The broken heat record keeps on playing. Warmest astronomical spring... warmest June... warmest July (tied)... no, not quite there for August... But yes, warmest meteorological (Jun-Aug) summer. Those who've lived it don't need the Capital Weather Gang to know it's been a toasty one. Still, it is worth noting just how toasty. D.C. did not only top the previous three-month record, it pretty much crushed it with its 81.3 degree average. Beating a seasonal record by 1.3 degrees with a departure from normal of 4.3 degrees is, however you cut it, extremely impressive.
We just can't seem to buy a "boring" weather month in 2010. September begins just as busy as the rest of the year has been, starting today with what will be the year's 58th 90-degree day and the third straight day of highs in the mid-90s. Next up on our jam-packed weather schedule is Hurricane Earl, who shouldn't bother us here in the D.C. metro area, but is a concern for coastal locations Thursday into Friday. Fortunately, the holiday weekend brings a welcome break in the action with sunshine, cooler temperatures and no rain.
Still really toasty for the start of this U.S. Open Cup semifinal game, but some relief as temperatures drop through the 80s.
A HURRICANE WATCH HAS BEEN ISSUED FOR THE EAST COAST OF THE UNITED STATES FROM NORTH OF SURF CITY NORTH CAROLINA TO THE NORTH CAROLINA/VIRGINIA BORDER...INCLUDING THE PAMLICO AND ALBEMARLE SOUNDS.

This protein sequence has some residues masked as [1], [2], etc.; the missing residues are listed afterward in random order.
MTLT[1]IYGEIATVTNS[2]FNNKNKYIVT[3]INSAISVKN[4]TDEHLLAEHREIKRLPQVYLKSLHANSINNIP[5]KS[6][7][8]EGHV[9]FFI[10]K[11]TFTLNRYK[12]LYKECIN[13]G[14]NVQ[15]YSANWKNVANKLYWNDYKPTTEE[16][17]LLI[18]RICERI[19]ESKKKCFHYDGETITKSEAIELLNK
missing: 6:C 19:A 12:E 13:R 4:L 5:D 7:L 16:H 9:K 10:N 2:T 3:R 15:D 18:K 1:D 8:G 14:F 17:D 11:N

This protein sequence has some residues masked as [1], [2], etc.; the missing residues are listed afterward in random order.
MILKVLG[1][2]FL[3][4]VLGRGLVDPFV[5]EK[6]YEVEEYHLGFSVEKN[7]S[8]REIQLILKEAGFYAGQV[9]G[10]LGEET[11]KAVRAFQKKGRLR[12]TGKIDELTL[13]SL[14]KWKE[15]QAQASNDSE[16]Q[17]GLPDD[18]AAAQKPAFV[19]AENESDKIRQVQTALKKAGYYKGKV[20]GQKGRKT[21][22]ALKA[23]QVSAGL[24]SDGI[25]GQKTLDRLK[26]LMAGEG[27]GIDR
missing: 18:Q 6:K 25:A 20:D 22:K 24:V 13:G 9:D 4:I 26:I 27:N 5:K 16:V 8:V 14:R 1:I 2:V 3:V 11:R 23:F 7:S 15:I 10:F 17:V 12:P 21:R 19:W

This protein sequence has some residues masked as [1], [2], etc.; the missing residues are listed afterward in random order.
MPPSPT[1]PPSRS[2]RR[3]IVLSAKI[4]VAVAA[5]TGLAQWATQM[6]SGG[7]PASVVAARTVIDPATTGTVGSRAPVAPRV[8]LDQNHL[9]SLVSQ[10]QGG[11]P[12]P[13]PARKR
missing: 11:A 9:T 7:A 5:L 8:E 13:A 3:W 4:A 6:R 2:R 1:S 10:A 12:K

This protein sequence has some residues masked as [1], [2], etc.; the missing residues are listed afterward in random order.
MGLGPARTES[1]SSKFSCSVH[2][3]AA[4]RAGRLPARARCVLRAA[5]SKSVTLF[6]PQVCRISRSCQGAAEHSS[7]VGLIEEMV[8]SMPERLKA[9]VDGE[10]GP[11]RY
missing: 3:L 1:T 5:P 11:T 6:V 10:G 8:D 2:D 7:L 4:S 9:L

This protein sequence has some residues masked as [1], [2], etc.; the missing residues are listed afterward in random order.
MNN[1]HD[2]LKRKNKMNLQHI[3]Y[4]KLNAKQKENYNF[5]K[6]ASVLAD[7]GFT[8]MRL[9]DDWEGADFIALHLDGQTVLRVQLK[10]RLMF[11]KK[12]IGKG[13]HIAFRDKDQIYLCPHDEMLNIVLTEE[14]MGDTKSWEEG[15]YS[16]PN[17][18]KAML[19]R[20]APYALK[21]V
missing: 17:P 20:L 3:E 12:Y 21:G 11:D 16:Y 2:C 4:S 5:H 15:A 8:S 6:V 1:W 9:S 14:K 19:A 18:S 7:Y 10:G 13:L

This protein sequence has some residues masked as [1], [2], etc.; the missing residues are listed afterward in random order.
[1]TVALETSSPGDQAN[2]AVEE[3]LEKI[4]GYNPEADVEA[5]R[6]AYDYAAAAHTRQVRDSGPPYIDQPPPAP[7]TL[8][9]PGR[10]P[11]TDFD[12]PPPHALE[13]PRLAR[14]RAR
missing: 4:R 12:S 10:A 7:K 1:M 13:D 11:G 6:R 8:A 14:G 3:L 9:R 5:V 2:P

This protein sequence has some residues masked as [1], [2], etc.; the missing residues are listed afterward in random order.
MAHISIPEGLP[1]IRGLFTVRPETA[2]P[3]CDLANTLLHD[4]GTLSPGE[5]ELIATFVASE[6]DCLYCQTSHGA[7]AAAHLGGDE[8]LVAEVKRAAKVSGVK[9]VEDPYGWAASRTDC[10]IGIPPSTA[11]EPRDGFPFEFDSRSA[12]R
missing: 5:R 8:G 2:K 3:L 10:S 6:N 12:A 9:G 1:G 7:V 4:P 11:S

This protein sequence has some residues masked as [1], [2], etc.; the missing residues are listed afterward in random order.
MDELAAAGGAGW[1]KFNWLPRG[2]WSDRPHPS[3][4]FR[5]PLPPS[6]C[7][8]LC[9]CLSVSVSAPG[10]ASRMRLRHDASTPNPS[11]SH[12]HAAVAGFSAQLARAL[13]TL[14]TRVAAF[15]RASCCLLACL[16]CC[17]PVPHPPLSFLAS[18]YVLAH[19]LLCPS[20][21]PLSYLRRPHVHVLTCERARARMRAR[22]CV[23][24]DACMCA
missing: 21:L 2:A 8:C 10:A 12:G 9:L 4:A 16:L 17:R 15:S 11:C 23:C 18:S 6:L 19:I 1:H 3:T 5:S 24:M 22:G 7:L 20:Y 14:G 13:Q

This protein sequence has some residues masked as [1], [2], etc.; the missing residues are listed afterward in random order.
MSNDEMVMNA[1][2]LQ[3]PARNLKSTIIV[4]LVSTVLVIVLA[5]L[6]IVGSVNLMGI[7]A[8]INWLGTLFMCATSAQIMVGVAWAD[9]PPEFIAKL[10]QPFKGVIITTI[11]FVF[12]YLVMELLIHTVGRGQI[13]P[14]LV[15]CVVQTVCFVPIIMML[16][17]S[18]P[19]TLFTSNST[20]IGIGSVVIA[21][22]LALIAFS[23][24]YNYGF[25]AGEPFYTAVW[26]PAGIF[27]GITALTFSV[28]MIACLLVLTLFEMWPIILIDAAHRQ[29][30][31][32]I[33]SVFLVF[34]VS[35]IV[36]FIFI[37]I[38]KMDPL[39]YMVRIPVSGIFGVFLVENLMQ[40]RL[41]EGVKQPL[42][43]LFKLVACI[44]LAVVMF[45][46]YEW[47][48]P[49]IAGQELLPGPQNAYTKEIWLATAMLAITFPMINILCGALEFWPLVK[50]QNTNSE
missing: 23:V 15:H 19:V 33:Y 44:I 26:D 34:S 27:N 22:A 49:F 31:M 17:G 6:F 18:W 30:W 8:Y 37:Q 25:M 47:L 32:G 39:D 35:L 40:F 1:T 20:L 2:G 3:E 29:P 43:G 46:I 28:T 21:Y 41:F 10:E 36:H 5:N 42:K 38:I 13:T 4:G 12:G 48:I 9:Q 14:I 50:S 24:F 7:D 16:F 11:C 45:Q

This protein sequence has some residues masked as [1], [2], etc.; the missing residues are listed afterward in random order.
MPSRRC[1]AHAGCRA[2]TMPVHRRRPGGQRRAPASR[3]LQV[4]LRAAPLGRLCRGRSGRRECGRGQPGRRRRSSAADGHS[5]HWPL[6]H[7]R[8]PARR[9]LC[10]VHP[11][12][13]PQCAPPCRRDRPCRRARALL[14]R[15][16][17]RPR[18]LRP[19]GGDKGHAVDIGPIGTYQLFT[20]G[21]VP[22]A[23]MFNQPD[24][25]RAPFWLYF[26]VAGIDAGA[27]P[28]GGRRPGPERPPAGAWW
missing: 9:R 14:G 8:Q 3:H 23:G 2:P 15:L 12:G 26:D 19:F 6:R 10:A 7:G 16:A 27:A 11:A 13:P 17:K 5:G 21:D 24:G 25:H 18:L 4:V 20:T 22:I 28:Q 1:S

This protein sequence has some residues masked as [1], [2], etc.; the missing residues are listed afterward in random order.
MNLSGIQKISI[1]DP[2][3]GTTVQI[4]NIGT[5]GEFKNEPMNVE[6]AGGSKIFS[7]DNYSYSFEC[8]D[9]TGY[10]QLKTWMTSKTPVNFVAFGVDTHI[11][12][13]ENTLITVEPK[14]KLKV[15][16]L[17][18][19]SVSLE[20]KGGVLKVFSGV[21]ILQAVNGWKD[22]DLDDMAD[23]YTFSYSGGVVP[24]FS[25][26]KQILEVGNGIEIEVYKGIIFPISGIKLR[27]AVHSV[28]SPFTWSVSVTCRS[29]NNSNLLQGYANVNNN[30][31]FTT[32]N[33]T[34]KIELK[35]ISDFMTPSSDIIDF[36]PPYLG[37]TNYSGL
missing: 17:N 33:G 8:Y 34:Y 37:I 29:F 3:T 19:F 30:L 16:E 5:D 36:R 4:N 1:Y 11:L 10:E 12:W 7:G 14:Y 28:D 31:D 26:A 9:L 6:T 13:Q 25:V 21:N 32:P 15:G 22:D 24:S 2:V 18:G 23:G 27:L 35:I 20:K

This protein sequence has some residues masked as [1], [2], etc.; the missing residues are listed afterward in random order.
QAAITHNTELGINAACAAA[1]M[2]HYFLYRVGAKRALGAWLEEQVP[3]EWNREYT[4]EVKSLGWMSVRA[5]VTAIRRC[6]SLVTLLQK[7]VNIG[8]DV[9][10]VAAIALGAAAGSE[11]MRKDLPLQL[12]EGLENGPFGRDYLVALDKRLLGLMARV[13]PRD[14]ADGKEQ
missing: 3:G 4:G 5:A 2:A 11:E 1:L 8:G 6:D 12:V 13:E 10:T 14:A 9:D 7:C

We're finishing meteorological summer in the same fashion we've lived a large portion of it, on the hot side. Though we still have a few more weeks where we can see 90 or higher, I'm sure many are breathing a sigh of relief that this story is starting to come to a close. Highs mainly in the mid-90s today are again accompanied by relatively low humidity levels, so at least it's a dry heat!
I got a chance over the weekend to see the Newseum's new "Covering Katrina" exhibit, which chronicles media coverage leading up to, during, and in the aftermath of Hurricane Katrina's deadly and destructive landfall along the Gulf Coast in 2005. Even if you weren't directly affected by Katrina, the exhibit's display of newspaper front pages, a video of TV storm coverage, and artifacts such as a store owner's anti-looting sign are vivid reminders of the emotions that stirred inside many of us five years ago.
Hurricane Earl is a category 4 storm with maximum sustained winds near 135 mph. Located about 1070 miles southeast of Cape Hatteras, North Carolina, Earl is moving west-northwest at 14 mph. In its 11 a.m. advisory, the National Hurricane Center cautions hurricane watches could be required for portions of the mid-Atlantic coast later today.